years, there has been an unprecedented increase in the scope and
level of protection of intellectual property rights (IPRs) including
patents, copyrights, trademarks, and geographical indications.
This trend has generated new opportunities, but also new tensions
around key public policy concerns such as public health, food
security, education, innovation, transfer of technology and biodiversity
management. While much of the debate still focuses on the WTO
TRIPs Agreement, higher standards of protection, with narrowed
down exceptions (TRIPs plus) are increasingly being included
in new bilateral and regional free trade agreements. In a knowledge-based
economy, a strong understanding of IPRs and their development
implications is indispensable to informed policy making in all
areas of human development.
contribution to this debate, the Arab Regional Dialogue aimed
Christoph Spennemann, UNCTAD; Ricardo Melendez-Ortiz,
ICTSD; Ismail Seragelden, Director, Library of Alexandria; Pedro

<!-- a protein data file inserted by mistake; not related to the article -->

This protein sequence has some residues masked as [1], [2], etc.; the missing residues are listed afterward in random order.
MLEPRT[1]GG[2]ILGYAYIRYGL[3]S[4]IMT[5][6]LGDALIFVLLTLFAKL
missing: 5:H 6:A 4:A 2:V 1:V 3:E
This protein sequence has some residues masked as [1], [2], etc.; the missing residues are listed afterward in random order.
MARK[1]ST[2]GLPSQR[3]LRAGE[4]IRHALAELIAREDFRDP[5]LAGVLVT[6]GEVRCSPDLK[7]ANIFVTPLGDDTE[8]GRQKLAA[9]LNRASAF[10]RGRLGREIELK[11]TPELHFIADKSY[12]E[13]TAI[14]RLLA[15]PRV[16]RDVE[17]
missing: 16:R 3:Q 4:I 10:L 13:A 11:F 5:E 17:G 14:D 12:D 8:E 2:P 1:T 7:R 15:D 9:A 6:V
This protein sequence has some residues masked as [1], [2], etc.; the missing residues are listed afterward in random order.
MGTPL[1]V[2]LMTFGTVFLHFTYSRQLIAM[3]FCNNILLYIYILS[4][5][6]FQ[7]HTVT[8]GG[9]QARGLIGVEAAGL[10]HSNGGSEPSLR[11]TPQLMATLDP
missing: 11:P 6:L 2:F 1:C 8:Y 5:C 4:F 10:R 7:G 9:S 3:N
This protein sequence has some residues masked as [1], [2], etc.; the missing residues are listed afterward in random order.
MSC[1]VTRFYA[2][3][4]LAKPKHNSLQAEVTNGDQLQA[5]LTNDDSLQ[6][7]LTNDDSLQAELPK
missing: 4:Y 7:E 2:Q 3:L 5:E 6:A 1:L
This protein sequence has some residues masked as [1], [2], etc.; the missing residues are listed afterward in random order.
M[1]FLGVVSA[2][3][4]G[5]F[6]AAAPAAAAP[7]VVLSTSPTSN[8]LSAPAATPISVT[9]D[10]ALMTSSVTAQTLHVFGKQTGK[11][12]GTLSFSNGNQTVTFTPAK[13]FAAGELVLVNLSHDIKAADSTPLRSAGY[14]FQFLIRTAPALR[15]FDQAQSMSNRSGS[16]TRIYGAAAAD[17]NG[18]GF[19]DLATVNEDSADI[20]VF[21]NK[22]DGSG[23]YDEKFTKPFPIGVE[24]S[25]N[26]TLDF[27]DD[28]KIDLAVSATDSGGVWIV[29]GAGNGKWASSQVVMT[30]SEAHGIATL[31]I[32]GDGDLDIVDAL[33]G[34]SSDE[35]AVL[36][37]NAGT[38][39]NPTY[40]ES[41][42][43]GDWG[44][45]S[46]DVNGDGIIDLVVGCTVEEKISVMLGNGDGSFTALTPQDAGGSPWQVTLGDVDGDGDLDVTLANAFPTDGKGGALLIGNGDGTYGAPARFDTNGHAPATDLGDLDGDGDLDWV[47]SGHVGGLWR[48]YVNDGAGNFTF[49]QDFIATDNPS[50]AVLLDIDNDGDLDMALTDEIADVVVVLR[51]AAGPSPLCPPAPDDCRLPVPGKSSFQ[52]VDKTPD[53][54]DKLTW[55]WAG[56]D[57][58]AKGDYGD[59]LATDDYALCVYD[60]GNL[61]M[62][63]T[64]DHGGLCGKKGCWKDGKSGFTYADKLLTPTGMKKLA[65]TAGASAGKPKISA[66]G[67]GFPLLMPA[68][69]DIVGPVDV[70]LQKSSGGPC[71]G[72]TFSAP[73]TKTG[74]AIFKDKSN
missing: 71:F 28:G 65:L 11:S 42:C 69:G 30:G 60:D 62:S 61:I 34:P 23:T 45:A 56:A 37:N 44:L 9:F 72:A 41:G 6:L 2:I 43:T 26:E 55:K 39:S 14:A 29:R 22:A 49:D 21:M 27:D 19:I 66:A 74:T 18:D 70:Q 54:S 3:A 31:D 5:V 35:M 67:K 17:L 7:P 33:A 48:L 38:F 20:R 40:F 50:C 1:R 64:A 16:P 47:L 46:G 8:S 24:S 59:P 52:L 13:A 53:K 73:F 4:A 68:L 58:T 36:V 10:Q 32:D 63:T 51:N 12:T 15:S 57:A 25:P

1. Provide a platform for strategic discussions among relevant
stakeholders on trends and thematic issues in the area of intellectual
property (IP) and their implications for sustainable development;
2. Analyse current trends in IP standard-setting in the Arab region;
3. Explore linkages between sustainable development policies and
intellectual property in areas such as health; nutrition; access
to information and knowledge goods; and the protection of cultural
goods, folklore and traditional knowledge;
4. Develop elements of a "regional agenda" for development-oriented
IP policies and informal mechanisms for its advancement, through
mainly joint research and networking.
focused on four topics:
1. General trends and the emerging international IP architecture
2. Health - 2005 and Beyond
3. Access to Knowledge and Educational Material
4. The protection of expressions of folklore, cultural heritage
and traditional knowledge in the Arab region
of 25-30 participants were invited to the Regional Dialogue.
Participants included a variety of stakeholders including negotiators,
government experts, international governmental organizations,
academia and civil society organizations. Emphasis was placed
on actors at the regional and national level so as to widen
participation and promote reforms and changes at those levels.